The amendments stipulate that parliamentary immunity should be limited to arrest and not trial.

The committee also recommended requiring that two-thirds of the present members of the Senate and Lower House approve the laws regulating elections, political parties, the judiciary, the Independent Election Commission, the Audit Bureau, and the Integrity and Anti-Corruption Commission. These laws are currently approved by a majority.

Local administration

As for the recommendations related to legislation regulating local administration, the committee called for a phased, transitional approach to reach a good local governance, capable of carrying out the tasks of local development and services independently and effectively, based on programs chosen by citizens through free and fair elections.

The first phase of the plan includes building the capacities of those elected and appointed in the governorates and municipalities, and improving the quality of services in the areas. The committee also proposed reducing the age of candidacy for local councils to 22 years old instead of 25, and increasing the quota for women to at least 30 percent of seats, in addition to allocating a seat for persons with disabilities at the governorate and municipal levels.

During a second phase, regional councils would be created to be the supreme elected bodies for local administration.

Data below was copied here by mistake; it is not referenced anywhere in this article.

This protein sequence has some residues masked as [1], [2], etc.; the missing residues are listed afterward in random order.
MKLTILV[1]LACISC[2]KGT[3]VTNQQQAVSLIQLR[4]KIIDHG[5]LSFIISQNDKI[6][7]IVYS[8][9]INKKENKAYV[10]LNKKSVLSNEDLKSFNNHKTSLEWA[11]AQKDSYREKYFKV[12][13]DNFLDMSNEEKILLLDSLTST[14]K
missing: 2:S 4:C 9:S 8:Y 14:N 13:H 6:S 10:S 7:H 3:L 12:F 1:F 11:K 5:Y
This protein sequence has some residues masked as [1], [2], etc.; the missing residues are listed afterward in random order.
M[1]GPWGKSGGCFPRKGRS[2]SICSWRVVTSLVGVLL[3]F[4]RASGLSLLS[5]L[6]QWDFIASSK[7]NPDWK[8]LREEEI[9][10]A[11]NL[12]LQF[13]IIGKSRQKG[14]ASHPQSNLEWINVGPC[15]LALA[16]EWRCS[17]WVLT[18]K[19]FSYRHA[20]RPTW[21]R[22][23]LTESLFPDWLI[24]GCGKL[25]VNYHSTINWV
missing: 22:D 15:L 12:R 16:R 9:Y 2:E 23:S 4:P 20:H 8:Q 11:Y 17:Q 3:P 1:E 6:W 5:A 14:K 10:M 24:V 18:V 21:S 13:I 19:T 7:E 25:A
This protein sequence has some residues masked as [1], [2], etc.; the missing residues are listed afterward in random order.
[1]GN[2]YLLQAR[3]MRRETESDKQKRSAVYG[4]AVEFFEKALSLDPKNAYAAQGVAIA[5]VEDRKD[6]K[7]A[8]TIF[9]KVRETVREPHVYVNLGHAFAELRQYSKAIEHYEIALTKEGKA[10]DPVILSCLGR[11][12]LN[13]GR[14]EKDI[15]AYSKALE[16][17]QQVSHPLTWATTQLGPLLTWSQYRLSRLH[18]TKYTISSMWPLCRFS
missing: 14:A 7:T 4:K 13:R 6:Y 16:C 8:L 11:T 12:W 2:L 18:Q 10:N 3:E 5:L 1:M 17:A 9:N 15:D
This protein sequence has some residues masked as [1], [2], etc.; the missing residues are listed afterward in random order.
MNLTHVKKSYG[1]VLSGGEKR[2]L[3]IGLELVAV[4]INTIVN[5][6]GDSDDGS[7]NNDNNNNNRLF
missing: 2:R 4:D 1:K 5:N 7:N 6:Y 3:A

Financial decentralization

The committee also made a number of recommendations related to financial decentralization, such as dedicating a special chapter to the budget of each governorate in the General Budget Law, and transferring administrative and financial powers to the governorates so they become responsible for preparing and implementing their own budgets.

Additionally recommended was opening a special account for the provincial councils in the Cities and Villages Development Bank, to which the provinces’ budget allocations are transferred directly after the approval of the General Budget Law, in order to prevent the budgets allocated to the provinces from not being disbursed as a result of the Cabinet seizing any portion of them.

Youth empowerment

The committee said that it reached a set of recommendations related to youth empowerment, covering four life stages, each of which has different psychological, cultural, social, economic, and political characteristics.

Among other aims, the recommendations seek to ensure 50-50 representation between young men and women in programs aimed at developing young people’s skills.

Among the recommendations related those 12 to 15 years old is to ensure that basic education is compulsory and that focus is placed on quality education and an increase in the number of schools dedicated to technical and vocational education.

This is in addition to offering courses on civic education, democratic culture, the values of tolerance, citizenship, and political participation, and training teachers.

As for the recommendations related to the age group between 16 and 18 years old, they include the formation of municipal councils of adolescents, with a representative from each school in the municipal council and within the geography of the municipality, and an increased focus on technology.

The committee called for offering courses on political and constitutional culture and the history of Jordanian democracy, focusing on the discussion papers of His Majesty King Abdullah, and introducing the most prominent national figures who contributed to building the state.